Can’t carry a tune in a bucket? Terrified at the idea of letting your voice be heard by anyone else? Always felt left out watching seemingly natural singers perform? Good news: Anyone who can speak can sing.
Although it’s 100% true that some people exhibit a more innate tendency toward musicality than others, it’s also true that all voices can improve (and most ears, too– TRUE tone deafness is very uncommon). Singing is nothing more than sustained speech. The ‘sustained’ part is one element that makes it tricky (maybe you’re heard of ‘breath control’ or ‘breath support’), and the fact that music requires a sense of both pitch and rhythm can also be a challenge for some. You may have heard that music makes several parts of your brain fire at once– this is what makes it a challenging pursuit: that’s a lot of multi-tasking! But, these are each manageable skills when broken down to the basics. Some people start singing at Step 15, whereas you may need to start at Step 1… but that’s OK! With a little diligence (aka Time and Attention), you’ll see progress toward your goals. In other words, yes, it’s possible to go from being perceived as Tone Deaf to Talented.
Age can also be a factor in music learning; much like language learning, our brains soak up lots of external influences in our early years, making it much easier for children under the age of 9 to learn new languages and also musical skills like differentiating pitches and rhythms. But, rest assured, even if you didn’t have a musical upbringing, you can still learn these skills! But, as a teen or adult learner, you should expect that your development may be slower and clunkier (if you’ve ever tried to learn a foreign language, you’ll know what we mean!). For many older learners, this awkwardness (and the associated embarassment) stops them from ever reaching their goal– don’t give up! Eventually that awkward stage will be behind you, and the efforts will be so worth it.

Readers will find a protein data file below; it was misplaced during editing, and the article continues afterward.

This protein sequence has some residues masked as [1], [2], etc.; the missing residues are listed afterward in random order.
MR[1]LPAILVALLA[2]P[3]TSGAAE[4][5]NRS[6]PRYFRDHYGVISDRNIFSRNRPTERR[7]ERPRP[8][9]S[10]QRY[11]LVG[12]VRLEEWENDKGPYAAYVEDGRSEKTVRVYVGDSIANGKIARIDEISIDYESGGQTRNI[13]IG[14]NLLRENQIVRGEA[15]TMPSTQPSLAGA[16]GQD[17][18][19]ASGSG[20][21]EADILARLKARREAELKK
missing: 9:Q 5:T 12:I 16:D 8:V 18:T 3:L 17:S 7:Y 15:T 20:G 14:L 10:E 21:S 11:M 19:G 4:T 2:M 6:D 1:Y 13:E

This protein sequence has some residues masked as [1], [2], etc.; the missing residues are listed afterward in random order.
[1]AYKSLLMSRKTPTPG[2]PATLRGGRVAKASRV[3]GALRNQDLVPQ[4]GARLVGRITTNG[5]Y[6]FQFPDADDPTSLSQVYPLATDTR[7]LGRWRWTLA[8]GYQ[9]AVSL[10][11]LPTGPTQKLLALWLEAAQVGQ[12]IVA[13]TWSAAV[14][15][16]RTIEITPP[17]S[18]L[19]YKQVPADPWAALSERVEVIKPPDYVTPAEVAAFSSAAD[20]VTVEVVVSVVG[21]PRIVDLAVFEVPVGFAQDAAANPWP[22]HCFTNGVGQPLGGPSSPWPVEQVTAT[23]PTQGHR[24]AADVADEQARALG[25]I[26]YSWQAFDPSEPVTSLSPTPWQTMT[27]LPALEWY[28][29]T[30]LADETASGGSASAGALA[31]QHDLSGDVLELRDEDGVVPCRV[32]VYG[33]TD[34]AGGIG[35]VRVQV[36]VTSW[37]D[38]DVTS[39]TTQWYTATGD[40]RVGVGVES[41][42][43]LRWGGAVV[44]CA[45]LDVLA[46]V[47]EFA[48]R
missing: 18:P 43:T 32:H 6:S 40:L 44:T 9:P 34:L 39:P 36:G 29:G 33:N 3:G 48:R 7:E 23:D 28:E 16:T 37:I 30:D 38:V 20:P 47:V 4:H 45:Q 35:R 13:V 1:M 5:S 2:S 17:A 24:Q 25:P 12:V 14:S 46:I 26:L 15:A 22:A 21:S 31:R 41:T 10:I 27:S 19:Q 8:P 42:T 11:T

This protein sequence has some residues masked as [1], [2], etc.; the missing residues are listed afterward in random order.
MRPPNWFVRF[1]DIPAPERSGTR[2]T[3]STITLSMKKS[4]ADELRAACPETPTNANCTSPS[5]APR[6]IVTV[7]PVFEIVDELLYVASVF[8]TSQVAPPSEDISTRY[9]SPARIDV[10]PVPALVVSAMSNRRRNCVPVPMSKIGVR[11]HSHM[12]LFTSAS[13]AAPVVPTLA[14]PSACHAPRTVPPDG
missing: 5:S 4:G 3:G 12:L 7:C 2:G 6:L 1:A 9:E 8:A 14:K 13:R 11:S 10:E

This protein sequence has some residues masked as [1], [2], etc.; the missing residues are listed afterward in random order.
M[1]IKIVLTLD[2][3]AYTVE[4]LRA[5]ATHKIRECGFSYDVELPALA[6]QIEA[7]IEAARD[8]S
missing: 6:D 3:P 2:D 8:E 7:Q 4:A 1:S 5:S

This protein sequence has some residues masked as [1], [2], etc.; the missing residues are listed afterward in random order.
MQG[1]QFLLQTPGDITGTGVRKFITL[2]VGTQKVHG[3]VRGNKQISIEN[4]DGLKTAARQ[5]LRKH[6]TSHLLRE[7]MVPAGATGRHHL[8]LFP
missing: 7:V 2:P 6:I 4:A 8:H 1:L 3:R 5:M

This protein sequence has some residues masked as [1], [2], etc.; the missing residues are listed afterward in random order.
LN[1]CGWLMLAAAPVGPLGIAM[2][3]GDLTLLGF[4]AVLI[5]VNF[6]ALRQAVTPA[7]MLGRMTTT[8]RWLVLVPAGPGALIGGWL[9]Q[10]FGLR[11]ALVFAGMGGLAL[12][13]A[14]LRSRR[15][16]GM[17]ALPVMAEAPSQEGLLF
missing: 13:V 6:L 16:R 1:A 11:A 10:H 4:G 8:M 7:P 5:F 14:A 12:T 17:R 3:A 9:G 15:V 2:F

If you feel you do not have a natural aptitude, having an assessment by a teacher is a great first step to establishing your game plan. A trained music teacher (in particular one who knows enough voice pedagogy to differentiate whether any pitch issues are caused by a hearing disconnect, or simply by a vocal technique issue) can help you break down exactly where your weaknesses lie so that you can work smarter toward solving your challenge, not harder. Ready to rise to the occasion? Book your Free Consultation now. We can’t wait to get to work on your progress!